How not to measure temperature, part 40

Rounding out a review of California weather stations this week we visit Gilroy, CA, the garlic capital. This COOP station has an MMTS temperature sensor on a pole just a few feet from a concrete slab. We’ve seen a lot of that lately. But look closely – roasted garlic anyone?

Photo from NWS, San Franciso/Monterey CA

While it’s likely the BBQ grill is not used daily, one has to wonder just how much bias it’s proximity imparts into the temperature record. This station  COOP number is 04-3417 as is part of NOAA’s “A” network which reports climate to NCDC. It is located at the Fire station in Gilroy, seen below. Notice that is is also near a large parking lot and major intersection downtown. So much for NOAA’s 100 foot rule for station siting.


Click on the picture for a larger interactive view

The recently released paper from LaDochy et al. showed that “urban” stations warmed at a rate of 0.20°C per decade while the “non-urban” stations warmed only 0.08°C per decade, with the lack of attention to the measuring environment such as we see here, is it any wonder?

22 thoughts on “How not to measure temperature, part 40

  1. Another day, another How Not to Measure temperature!
    Chalk up another for the Rev! (And the good UHI cite.)

  2. Hey, the MMTS is installed over a nicely mowed grassy patch at the required 5-foot height. That should count for something! 🙂

  3. Goto the aerial view and scroll to the right, or up, or down a few times. Plenty of better places to put the sensor that would remove any risk of bias. That’s the best they could come up with?

  4. My oh My, I just wonder how thier readings are on those nice days, you know how firefighters are they just love the flavor of smoke in their food. Just kidding but most fire fighters and policemen that I know love to bbq. I can invision the grill being used at least 2 days a week during the times of good weather. I would just wonder what a graph of a year would look like on a short average of say a week. bet it would be something to compare with a rural site for the same time and duration. ( I mean a real rural site)

  5. I’m not sure what you think this means?
    Scientists are way ahead of you on the issues of validity of data, methods of collection, and adjustments, and have spent considerable time and effort in making sure that appropriate corrections are made. Please read this material
    and check the links. If you have a meaningful criticism of these corrections, if you have any data or science, or can even link to any, put it out there for scrutiny.
    The issue of warming is really off the table and has been for some time. Even Fred Singer and Richard Lindzen now agree on that.

  6. Seesdifferent:
    Welcome and thank you for your comment.
    As to the “scientists are way ahead of you” comment, I assume you mean in their claim of being able to totally eliminate the microsite biases such have been outlined in this series.
    If that is the case then one phrase comes to mind: “lights=0”. As a learning exercise, I offer that you should bone up on that and get back to us and then explain exactly how that procedure accounts for all of the micosite biases we’ve seen here.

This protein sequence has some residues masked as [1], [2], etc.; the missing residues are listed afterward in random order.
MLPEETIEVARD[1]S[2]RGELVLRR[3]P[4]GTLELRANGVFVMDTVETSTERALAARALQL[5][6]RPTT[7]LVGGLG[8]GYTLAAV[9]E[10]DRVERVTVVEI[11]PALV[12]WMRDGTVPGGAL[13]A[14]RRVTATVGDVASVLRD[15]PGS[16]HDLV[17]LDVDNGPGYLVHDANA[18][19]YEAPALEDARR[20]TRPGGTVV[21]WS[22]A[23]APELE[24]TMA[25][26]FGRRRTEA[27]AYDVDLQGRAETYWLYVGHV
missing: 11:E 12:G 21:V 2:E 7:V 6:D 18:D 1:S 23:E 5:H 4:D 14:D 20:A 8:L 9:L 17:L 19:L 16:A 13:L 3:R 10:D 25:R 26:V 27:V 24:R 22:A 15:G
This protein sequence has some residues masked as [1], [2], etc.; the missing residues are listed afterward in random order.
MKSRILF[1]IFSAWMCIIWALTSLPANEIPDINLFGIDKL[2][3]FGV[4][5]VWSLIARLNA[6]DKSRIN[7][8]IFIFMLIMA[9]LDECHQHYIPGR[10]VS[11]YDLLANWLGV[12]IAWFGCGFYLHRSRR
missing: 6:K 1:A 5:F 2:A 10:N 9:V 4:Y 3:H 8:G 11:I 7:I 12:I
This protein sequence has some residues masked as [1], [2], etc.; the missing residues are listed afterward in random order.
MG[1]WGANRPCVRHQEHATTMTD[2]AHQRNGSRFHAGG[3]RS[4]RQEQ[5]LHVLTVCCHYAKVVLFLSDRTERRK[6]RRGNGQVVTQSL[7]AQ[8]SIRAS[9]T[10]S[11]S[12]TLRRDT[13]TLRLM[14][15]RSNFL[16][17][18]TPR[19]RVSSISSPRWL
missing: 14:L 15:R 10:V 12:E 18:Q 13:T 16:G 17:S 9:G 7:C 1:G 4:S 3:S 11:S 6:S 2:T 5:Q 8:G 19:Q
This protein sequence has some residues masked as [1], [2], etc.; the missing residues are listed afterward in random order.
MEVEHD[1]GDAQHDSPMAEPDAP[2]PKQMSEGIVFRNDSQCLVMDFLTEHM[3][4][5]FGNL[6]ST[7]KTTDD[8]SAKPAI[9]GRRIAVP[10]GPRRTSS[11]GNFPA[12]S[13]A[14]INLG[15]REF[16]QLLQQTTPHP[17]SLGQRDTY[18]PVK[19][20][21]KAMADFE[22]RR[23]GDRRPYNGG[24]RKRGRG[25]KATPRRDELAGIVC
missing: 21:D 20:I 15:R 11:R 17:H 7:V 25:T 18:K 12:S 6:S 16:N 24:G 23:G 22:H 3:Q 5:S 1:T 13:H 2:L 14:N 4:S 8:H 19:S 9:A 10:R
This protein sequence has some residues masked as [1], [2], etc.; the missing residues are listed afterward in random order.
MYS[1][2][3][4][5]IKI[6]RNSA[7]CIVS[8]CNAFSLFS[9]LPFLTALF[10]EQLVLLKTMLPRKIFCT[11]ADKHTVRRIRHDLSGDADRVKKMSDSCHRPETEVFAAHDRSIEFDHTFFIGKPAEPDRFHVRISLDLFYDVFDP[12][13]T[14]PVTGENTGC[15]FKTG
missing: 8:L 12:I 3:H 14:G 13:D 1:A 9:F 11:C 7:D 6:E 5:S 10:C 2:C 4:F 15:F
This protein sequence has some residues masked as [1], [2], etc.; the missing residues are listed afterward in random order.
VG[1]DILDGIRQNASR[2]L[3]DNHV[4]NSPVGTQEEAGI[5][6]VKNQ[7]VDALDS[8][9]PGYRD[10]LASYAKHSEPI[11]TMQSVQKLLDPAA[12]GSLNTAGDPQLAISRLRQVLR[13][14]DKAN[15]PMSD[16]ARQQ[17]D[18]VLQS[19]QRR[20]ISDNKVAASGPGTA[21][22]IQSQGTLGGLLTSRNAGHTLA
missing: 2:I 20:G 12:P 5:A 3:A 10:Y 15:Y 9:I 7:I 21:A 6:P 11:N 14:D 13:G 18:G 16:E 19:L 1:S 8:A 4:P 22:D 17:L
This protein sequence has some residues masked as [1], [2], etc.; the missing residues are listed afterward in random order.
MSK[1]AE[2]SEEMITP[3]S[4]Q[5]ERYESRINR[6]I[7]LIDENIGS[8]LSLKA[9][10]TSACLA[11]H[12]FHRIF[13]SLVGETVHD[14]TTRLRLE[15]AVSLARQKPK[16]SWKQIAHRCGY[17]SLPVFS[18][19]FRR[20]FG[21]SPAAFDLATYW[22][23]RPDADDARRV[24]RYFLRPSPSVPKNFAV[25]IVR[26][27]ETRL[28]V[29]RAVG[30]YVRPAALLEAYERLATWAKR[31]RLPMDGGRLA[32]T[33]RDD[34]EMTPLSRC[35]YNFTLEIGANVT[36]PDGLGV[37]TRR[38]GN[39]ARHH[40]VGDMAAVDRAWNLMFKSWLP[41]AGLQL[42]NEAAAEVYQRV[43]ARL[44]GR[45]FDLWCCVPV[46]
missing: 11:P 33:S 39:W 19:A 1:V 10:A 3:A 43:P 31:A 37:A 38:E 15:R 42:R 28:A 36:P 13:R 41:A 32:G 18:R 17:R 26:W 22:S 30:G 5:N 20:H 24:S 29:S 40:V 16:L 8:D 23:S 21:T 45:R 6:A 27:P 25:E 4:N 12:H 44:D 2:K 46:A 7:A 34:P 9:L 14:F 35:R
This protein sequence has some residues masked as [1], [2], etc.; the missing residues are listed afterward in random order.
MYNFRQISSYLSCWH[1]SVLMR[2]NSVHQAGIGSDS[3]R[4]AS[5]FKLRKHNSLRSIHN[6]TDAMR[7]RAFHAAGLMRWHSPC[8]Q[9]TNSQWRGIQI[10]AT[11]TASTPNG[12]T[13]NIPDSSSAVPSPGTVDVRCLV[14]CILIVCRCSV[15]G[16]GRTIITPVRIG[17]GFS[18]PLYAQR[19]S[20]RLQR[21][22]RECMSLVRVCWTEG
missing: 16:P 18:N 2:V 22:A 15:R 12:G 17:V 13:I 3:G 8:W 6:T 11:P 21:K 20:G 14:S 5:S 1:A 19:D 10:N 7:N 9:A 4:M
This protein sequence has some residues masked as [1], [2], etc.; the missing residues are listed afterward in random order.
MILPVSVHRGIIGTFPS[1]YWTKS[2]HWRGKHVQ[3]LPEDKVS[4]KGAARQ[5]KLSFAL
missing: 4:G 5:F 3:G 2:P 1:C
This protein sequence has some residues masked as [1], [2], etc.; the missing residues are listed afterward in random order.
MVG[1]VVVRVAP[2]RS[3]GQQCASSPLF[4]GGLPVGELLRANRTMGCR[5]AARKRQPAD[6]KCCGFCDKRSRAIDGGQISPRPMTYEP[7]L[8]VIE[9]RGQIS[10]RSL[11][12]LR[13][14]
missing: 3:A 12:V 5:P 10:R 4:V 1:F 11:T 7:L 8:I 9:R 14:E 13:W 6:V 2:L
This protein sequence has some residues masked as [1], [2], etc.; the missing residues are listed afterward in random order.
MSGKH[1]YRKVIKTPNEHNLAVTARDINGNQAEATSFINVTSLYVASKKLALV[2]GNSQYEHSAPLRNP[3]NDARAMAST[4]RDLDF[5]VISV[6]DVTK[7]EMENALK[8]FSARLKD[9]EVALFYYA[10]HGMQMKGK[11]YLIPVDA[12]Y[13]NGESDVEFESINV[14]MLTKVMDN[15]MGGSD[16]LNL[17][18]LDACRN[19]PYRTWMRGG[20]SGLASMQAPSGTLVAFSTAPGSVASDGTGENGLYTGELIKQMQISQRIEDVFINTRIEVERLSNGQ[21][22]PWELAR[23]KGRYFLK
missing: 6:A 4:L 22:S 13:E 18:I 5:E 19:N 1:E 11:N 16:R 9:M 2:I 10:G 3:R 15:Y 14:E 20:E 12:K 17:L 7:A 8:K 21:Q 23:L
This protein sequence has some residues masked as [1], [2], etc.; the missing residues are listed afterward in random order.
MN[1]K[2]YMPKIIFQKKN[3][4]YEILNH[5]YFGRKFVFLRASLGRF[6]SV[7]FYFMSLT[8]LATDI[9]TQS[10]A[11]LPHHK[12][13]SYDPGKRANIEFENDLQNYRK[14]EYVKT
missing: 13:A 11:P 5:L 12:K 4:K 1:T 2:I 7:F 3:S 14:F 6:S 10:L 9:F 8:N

There’s a new paper from NASA JPL on this very subject of near sensor bias, which will be posted up here as soon as I can obtain the original PDF copy.
    As to the “issue of warming” being “off the table” I’m not sure just what you are implying, but I can assure you there remains a quite vigorous debate in the scientific community on that issue, its true magnitude, and its cause.

  7. I’m wondering what the adjustment will be for when we find the MMTS actually in the fireplace. – you know it’s going to happen!
    Look here seesdifferent, even your heros at realclimate find that

    There is a possibility that these (micro-site) effects may change over time, putting in artifacts or jumps in the record. This is slightly different from the more often discussed ‘Urban Heat Island’ effect which is a function of the wider area (and so could be present even in a perfectly set up urban station). UHI effects will generally lead to long term trends in an affected station (relative to a rural counterpart), whereas micro-site changes could lead to jumps in the record (of any sign) – some of which can be very difficult to detect in the data after the fact.

  8. I picture one of the GISS crew pouring over a chart saying, ” We got a 350 degree jump in Fresno.”
    And then Hansen calls out from his office “That one’s a lights”.

  9. Anthony, on the 5 categories of weather station compliance, have you run a temperature series for each category on the 400+ stations already surveyed? I know you have the individual temperature series for each station. It would be highly instructive for the naysayers like Seedsdifferent to see the effect of inappropriate placement even after Hansen does his magical UHI adjustment.

  10. Yes he has, somewhere earlier in this blog. Just keep moving back until you hit a big pie chart.
    And yes, the results will knock your socks off.

  11. If I had more time, my “Q” would be getting fired up every night that it wasn’t pouring down rain. I was out there last year in the middle of the Big Freeze, ’twas about 27 F where I was (coast ranges, a bit NNW of Gilroy, upper 30s N latitude).

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  13. Yes Steve, I even put my Thanksgiving turkey in the Q around midnight and cooked it . I bbq year round so I know that if that station were on my back porch the data would be skewed. One of my friends from another blog that also posts on rc keeps saying higher temps dosen’t mean rising temps high temps dosen’t mean rising temps over and over. Some times I wonder how I could ever have managed before their help. I wonder how that would adjust as I am in a very rural setting……They make it so that my head hurts sometimes.